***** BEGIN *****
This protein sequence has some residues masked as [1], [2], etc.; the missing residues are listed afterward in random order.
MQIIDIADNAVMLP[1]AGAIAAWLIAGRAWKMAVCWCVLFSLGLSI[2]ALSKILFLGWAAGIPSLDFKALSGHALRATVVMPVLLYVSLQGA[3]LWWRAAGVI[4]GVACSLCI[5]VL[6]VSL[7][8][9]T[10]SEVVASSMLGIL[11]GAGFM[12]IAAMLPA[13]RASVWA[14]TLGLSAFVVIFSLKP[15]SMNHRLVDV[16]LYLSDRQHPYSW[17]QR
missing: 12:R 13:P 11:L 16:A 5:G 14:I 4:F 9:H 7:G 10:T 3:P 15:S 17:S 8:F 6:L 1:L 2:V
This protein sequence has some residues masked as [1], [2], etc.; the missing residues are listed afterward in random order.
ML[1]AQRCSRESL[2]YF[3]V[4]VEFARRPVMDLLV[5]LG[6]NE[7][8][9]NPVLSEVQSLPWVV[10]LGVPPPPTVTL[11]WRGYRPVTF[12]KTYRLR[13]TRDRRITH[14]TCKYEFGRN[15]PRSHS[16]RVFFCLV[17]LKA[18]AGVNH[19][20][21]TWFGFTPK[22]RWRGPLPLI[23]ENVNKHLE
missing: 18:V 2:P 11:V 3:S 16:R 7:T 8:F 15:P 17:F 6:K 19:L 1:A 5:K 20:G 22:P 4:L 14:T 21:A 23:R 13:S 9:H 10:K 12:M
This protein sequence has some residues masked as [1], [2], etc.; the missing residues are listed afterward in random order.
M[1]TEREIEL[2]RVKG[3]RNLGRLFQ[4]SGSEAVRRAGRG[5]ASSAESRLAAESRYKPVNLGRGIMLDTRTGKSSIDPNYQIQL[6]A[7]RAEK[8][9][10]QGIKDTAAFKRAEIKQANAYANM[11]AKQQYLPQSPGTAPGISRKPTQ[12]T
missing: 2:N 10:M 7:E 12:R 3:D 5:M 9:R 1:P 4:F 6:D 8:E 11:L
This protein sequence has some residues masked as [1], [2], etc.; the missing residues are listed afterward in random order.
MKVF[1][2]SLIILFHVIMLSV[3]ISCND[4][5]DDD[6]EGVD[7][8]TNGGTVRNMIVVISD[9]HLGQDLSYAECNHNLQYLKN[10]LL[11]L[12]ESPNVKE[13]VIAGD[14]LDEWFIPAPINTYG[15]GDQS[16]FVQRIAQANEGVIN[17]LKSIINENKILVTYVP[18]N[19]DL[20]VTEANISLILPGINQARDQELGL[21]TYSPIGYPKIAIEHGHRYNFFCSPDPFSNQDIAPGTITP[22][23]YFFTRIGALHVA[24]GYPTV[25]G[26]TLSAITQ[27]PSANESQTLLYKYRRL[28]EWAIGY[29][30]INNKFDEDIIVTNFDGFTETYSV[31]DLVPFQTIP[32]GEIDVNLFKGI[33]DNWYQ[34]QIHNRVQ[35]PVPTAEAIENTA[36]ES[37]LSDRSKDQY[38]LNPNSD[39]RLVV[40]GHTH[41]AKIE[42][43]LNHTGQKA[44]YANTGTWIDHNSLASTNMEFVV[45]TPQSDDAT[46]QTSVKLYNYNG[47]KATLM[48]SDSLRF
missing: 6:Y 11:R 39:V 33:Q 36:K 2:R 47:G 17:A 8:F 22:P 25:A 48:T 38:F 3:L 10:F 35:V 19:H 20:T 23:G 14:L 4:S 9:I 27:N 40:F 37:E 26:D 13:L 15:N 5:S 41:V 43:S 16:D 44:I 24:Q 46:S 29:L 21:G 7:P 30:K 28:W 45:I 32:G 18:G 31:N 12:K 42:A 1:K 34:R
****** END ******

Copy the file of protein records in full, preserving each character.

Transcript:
This protein sequence has some residues masked as [1], [2], etc.; the missing residues are listed afterward in random order.
MQIIDIADNAVMLP[1]AGAIAAWLIAGRAWKMAVCWCVLFSLGLSI[2]ALSKILFLGWAAGIPSLDFKALSGHALRATVVMPVLLYVSLQGA[3]LWWRAAGVI[4]GVACSLCI[5]VL[6]VSL[7][8][9]T[10]SEVVASSMLGIL[11]GAGFM[12]IAAMLPA[13]RASVWA[14]TLGLSAFVVIFSLKP[15]SMNHRLVDV[16]LYLSDRQHPYSW[17]QR
missing: 12:R 13:P 11:L 16:A 5:G 14:I 4:F 9:H 7:G 10:T 3:P 15:S 17:S 8:F 6:L 1:L 2:V
This protein sequence has some residues masked as [1], [2], etc.; the missing residues are listed afterward in random order.
ML[1]AQRCSRESL[2]YF[3]V[4]VEFARRPVMDLLV[5]LG[6]NE[7][8][9]NPVLSEVQSLPWVV[10]LGVPPPPTVTL[11]WRGYRPVTF[12]KTYRLR[13]TRDRRITH[14]TCKYEFGRN[15]PRSHS[16]RVFFCLV[17]LKA[18]AGVNH[19][20][21]TWFGFTPK[22]RWRGPLPLI[23]ENVNKHLE
missing: 18:V 2:P 11:V 3:S 16:R 7:T 8:F 15:P 17:F 6:K 19:L 1:A 5:K 20:G 22:P 4:L 14:T 21:A 23:R 13:S 9:H 10:K 12:M
This protein sequence has some residues masked as [1], [2], etc.; the missing residues are listed afterward in random order.
M[1]TEREIEL[2]RVKG[3]RNLGRLFQ[4]SGSEAVRRAGRG[5]ASSAESRLAAESRYKPVNLGRGIMLDTRTGKSSIDPNYQIQL[6]A[7]RAEK[8][9][10]QGIKDTAAFKRAEIKQANAYANM[11]AKQQYLPQSPGTAPGISRKPTQ[12]T
missing: 2:N 10:M 7:E 12:R 3:D 5:M 9:R 1:P 4:F 6:D 8:E 11:L
This protein sequence has some residues masked as [1], [2], etc.; the missing residues are listed afterward in random order.
MKVF[1][2]SLIILFHVIMLSV[3]ISCND[4][5]DDD[6]EGVD[7][8]TNGGTVRNMIVVISD[9]HLGQDLSYAECNHNLQYLKN[10]LL[11]L[12]ESPNVKE[13]VIAGD[14]LDEWFIPAPINTYG[15]GDQS[16]FVQRIAQANEGVIN[17]LKSIINENKILVTYVP[18]N[19]DL[20]VTEANISLILPGINQARDQELGL[21]TYSPIGYPKIAIEHGHRYNFFCSPDPFSNQDIAPGTITP[22][23]YFFTRIGALHVA[24]GYPTV[25]G[26]TLSAITQ[27]PSANESQTLLYKYRRL[28]EWAIGY[29][30]INNKFDEDIIVTNFDGFTETYSV[31]DLVPFQTIP[32]GEIDVNLFKGI[33]DNWYQ[34]QIHNRVQ[35]PVPTAEAIENTA[36]ES[37]LSDRSKDQY[38]LNPNSD[39]RLVV[40]GHTH[41]AKIE[42][43]LNHTGQKA[44]YANTGTWIDHNSLASTNMEFVV[45]TPQSDDAT[46]QTSVKLYNYNG[47]KATLM[48]SDSLRF
missing: 6:Y 11:R 39:V 33:Q 36:K 2:R 47:G 17:A 8:F 22:P 25:A 48:T 38:F 3:L 10:F 35:V 19:H 20:T 23:G 14:L 4:S 9:I 27:N 40:F 37:E 26:D 13:L 15:N 5:S 41:V 43:S 16:D 44:I 24:Q 46:S 29:L 21:G 7:P 30:K 28:W 45:I 32:G 18:G 31:N 12:K 42:A 1:K 34:R